Wednesday, October 31, 2012

Parenting with Grace, Part 2

(In Part 1 of our series, we discussed the three types of mothers and introduced the topic of Grace Parenting. You can find Part 1 of this series here.)

In Part 2, I'm speaking from my heart to the more law-driven mothers. Later, we'll address the more permissive mindset and the need for balance between the two.

 If you don't fall into the first category, you might be wondering what in the world is she talking about? But I do believe some of you, like me, have been taught to parent very authoritatively, and henceforth very harshly, and can relate to every word I'm writing.

This post is for you.

I Thessalonians 2:7 says, "But we were GENTLE among you, even as a nurse cherisheth her children;"

Especially notice the words gentle and cherish...can you picture in your mind a nursing mother hearing her baby cry, picking up and snuggling her helpless newborn?

Do you have this same attitude of gentleness with your 3 year old? Your 8 year old? Your teenager?

This attitude of You are a precious gift from God and I will cherish every hug, every disobedience, every victory, and every failure because YOU ARE PRECIOUS to me and to God?

Are gentleness, kindness, forgiveness, restoration, humility, and sweetness the key parenting words in your toolbox, or do you find yourself using authority, harshness, inconvenience, annoyance, discipline, and punishment more?

Keep in mind that this verse in I Thessalonians was not speaking about being gentle with children---it was a statement to the Thessalonian church---"We (the leaders, the authority) were gentle among you".  If gentleness is preferred between church leaders and church members, how much more should it be preferred between mothers and the sweet little ones God has entrusted them with?

I Corinthians 13 explains how our LOVE should be: 
longsuffering and kind, humble and unselfish, calm and slow to anger, thoughtful and considerate, rejoicing in truth, thinking no evil, and never failing. 

I will freely admit that I spent the first few years of my parenting experience applying the love principles of I Corinthians 13 to adults and not children.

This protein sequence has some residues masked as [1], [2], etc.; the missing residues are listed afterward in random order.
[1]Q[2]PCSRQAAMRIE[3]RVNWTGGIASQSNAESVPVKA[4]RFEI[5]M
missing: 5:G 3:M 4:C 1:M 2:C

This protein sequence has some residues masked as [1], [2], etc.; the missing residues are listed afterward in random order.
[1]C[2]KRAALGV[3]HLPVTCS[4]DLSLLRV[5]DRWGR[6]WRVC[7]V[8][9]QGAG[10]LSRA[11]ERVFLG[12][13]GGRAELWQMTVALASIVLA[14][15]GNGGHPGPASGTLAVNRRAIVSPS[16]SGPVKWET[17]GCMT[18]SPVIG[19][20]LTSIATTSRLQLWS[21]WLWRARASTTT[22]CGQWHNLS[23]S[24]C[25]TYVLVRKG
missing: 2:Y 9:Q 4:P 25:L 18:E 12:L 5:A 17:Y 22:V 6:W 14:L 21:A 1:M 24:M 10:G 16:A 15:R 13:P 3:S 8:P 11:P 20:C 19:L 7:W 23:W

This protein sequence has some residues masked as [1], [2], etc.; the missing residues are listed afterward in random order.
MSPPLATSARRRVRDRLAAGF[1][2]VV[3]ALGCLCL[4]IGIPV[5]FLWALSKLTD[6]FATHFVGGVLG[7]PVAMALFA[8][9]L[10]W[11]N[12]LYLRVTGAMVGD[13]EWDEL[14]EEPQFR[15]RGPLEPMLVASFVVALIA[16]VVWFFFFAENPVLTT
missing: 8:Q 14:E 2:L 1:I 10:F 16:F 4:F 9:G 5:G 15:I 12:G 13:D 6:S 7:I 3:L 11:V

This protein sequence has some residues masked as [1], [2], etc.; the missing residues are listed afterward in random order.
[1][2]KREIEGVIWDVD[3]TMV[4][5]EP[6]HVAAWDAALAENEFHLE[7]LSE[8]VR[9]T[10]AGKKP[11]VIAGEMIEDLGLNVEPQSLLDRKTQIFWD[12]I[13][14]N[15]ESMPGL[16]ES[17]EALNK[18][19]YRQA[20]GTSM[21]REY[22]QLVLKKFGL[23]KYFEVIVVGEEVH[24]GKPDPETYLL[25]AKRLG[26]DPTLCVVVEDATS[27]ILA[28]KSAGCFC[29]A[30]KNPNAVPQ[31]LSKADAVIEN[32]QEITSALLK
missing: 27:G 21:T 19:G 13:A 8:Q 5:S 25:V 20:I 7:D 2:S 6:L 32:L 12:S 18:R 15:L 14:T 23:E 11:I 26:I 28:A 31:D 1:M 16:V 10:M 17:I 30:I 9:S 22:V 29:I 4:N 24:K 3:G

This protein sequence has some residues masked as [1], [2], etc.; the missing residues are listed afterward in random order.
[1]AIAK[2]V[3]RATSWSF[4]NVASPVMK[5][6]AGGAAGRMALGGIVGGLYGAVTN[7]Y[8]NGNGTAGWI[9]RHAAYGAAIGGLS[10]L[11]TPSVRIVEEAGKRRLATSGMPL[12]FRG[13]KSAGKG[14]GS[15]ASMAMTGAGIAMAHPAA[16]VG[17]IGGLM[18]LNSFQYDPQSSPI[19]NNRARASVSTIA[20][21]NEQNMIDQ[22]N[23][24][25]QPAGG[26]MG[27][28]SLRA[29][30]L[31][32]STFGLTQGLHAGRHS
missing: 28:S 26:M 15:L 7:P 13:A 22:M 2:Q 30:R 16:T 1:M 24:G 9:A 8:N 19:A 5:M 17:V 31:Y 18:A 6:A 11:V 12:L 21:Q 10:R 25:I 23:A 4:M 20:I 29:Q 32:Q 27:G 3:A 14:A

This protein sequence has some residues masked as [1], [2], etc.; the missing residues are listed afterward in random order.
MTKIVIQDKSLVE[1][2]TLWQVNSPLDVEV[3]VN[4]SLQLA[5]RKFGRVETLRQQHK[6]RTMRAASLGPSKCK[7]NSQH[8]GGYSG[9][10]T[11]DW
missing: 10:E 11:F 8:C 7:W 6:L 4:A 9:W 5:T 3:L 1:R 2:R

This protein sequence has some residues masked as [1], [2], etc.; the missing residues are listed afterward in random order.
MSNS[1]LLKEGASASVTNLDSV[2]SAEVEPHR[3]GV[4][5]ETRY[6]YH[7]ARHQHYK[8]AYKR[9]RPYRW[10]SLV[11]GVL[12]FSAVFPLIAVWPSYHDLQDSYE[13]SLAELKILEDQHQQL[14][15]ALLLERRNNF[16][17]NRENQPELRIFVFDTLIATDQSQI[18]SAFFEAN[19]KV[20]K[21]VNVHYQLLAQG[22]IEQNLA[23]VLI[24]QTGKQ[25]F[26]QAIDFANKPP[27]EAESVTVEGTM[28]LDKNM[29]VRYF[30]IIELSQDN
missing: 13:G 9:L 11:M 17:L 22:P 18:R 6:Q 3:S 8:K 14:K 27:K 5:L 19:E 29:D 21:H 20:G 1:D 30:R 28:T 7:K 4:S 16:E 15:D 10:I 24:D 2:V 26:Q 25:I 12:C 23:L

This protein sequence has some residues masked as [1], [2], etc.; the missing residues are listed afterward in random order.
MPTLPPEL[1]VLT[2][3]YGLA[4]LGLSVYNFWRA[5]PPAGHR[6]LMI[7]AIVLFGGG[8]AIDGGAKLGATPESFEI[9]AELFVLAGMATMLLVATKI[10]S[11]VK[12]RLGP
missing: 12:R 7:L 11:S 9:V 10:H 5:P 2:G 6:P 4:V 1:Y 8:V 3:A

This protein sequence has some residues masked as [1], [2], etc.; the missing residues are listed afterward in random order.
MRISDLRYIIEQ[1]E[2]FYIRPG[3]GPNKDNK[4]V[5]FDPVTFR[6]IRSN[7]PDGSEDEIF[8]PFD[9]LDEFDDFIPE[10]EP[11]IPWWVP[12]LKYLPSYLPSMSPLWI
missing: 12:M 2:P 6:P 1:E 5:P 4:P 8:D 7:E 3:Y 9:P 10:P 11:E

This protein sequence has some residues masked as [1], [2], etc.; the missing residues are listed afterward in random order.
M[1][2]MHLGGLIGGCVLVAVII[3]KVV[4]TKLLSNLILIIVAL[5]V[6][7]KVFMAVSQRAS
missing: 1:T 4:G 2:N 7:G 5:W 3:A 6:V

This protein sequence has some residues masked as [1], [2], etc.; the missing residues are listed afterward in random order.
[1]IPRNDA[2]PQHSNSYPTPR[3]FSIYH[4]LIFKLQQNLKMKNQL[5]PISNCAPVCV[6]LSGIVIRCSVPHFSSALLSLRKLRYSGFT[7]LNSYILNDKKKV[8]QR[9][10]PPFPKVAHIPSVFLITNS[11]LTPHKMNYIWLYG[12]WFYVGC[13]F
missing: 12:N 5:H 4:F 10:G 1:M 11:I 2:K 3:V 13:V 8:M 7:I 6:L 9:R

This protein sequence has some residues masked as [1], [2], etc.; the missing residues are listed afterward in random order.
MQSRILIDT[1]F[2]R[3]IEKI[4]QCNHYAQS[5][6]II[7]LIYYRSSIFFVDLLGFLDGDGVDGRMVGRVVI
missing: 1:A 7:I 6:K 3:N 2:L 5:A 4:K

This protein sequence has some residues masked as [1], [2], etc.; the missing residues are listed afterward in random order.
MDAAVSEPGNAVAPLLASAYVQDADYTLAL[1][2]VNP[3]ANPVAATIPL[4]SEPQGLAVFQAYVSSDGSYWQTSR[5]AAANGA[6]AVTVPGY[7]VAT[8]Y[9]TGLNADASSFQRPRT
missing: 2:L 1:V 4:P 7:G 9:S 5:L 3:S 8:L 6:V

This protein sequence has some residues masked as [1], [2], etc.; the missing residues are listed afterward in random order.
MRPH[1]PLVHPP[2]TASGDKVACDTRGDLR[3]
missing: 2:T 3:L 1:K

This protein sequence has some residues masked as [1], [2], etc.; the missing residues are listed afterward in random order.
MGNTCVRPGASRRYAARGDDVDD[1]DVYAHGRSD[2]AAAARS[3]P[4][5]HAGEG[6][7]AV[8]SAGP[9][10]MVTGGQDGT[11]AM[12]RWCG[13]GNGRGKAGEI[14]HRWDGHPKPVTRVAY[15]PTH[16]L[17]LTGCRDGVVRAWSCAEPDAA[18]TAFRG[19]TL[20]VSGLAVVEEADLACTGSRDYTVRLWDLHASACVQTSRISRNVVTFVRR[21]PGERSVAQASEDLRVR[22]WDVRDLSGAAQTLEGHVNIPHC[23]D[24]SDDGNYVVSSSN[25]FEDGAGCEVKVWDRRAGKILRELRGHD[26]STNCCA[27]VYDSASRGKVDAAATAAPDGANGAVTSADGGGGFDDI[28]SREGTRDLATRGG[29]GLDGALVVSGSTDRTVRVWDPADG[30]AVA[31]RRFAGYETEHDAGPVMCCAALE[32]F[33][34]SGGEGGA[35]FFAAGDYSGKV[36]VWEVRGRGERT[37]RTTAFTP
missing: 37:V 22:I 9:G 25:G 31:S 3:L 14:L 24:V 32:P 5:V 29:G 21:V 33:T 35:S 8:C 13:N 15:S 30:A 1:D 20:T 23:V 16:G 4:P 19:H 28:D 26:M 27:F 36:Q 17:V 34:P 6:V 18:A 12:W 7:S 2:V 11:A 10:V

Forgiveness, second chances, endurance through trials, focusing on the positive, and restoration? Wasn't that just for grown-ups?

Weren't children supposed to obey the first time, every time, no questions asked, with a smile and a "yes, ma'am" or face a swift and consistent consequence?

There was no doubt that I loved my children with every ounce of my being, that I cherished being a mother and was passionate about being involved in every aspect of training and nurturing the little ones entrusted to me. But I was focusing on the outward behavior, the instant obedience at any cost, and in the midst of my passion, my good intentions, and my deepest sincerity, I was missing this attitude of grace and I was teaching my children to live under the law in a "works" based environment where Mommy was only happy if they fulfilled my "law".

Verse 11 of I Corinthians 13 says, "When I was a child I spake as a child, I understood as a child, I thought  as a child: but when I became a man, I put away childish things."

Children are supposed to be childish. :)

Simple, I know. But deep, too.

Because, once again, in Jesus' kingdom, things are backwards:

*We want our children to be like adults when Jesus said He wanted the adults to be like children.*

Children are supposed to be children: They're supposed to think, act, understand, and behave like children. Lovingly, gently, and consistently trained, they WILL eventually, gradually, "put away childish things". But I've learned that obedience doesn't have to be obtained by the harshest, strict methods that some might endorse and that I once practiced.

If you're a law-minded momma like I once was (and occasionally still struggle with being), you may find your really great intentions fueled by FEAR. You know exactly what I mean---you're afraid your child will grow up and rebel against the things of the Lord, you're afraid to raise a "spoiled brat", you're afraid of what people might think, you're afraid that if you allow this behavior you'll ruin your child for life.

I was once ruled by these overwhelming fears.

They drove me to extremes in my parenting style because I was trying so hard to do everything just right.

But you know what?

Grace is extended to mommas, too. :)

I found forgiveness at the feet of my Jesus---and the strength I desperately needed to change the areas He revealed to me. Slowly, as my mindset shifted from law to grace, and my parenting style changed, I started to see the fruit I had been trying to cultivate in my children for years!

Children are alot like flowers. Flowers need rain---but they will wither and die under a harsh downpour. Children need discipline----but their spirits will wither and die under a harsh parent.

Both the flowers and the children will THRIVE under a gentle and nurturing touch.

(If you've read my blog for any length of time---or know me in real life :)---then you know I am not encouraging a child-led home with no order or discipline. I believe in teaching and training my little ones just as much as I always have. We'll touch on the practicalities of gentle Grace Parenting in a later post.)

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